Draft pillars, metrics and weightings 

Download draft pillars, metrics and weightings


Data collection 

Data collection




What are your data sources?

Data will be sourced from the following:
1. direct submissions from schools through our portal for the majority of our Resources and Environment metrics
2. an alumni survey, asking students for feedback on a variety of Engagement questions
3. feedback from employers (TBD)
4. Elsevier for all bibliometric data
5. public sources (OECD, World Bank...) for reference data such as RPP


How do you validate data submitted by universities?

Data will be cross checked against external sources, at our discretion, and we reserve the right to investigate institutions where we believe inappropriate data collection or submission has taken place.

Alumni survey

Who will the alumni survey target?

We plan to survey two groups of alumni: alumni who graduated recently and have fresh memories of their experience (years ago) and alumni who graduated longer ago and have had time to see the effects of the degree on their life and career (4/5 years ago).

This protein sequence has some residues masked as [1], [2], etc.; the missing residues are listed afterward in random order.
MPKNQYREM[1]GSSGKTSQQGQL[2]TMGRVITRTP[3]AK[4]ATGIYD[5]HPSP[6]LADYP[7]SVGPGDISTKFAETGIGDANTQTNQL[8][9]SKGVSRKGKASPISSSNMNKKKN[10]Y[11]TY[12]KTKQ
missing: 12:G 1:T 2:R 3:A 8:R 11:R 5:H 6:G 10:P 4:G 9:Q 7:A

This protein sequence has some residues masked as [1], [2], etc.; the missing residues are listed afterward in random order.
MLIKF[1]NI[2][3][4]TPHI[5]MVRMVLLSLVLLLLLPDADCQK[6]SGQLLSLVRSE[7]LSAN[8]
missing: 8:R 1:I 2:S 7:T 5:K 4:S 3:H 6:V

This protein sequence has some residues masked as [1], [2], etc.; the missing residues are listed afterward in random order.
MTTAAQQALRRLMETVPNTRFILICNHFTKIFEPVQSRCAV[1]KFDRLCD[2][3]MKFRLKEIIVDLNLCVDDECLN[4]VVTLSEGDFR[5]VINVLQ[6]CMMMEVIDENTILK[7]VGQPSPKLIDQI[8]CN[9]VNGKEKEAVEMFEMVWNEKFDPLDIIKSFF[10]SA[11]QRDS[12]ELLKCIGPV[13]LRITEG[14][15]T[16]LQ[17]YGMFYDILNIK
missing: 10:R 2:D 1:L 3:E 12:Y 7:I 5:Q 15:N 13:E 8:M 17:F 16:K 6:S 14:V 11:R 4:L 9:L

Note that in the first year we will survey three cohorts instead of two to ensure we have a sufficient number of responses to start with; in subsequent years, we would use 2 years’ data to prevent volatility of the survey-based metrics.


Is there a minimum requirement in terms of response rates from alumni in the alumni survey?

The absolute minimum number of responses required is 20% of the total cohort, and for small cohorts 20 responses.


How will the alumni survey be administered?

The survey can be administered in two ways:
(1) Business schools and universities provide THE with alumni email addresses for THE to distribute the survey to;
(2) THE provides business schools and universities with the link to the survey to distribute to their alumni directly. Before being provided with the link to the survey the business school/university will be required to sign a declaration confirming the group they will send the survey to. This will be subject to verification.


What questions will you ask the alumni?

We will ask a core set of questions to find out about students’ learning experience as well as more business-school-specific questions (real-world teaching relevance, impact on employment, use of alumni network, social good...).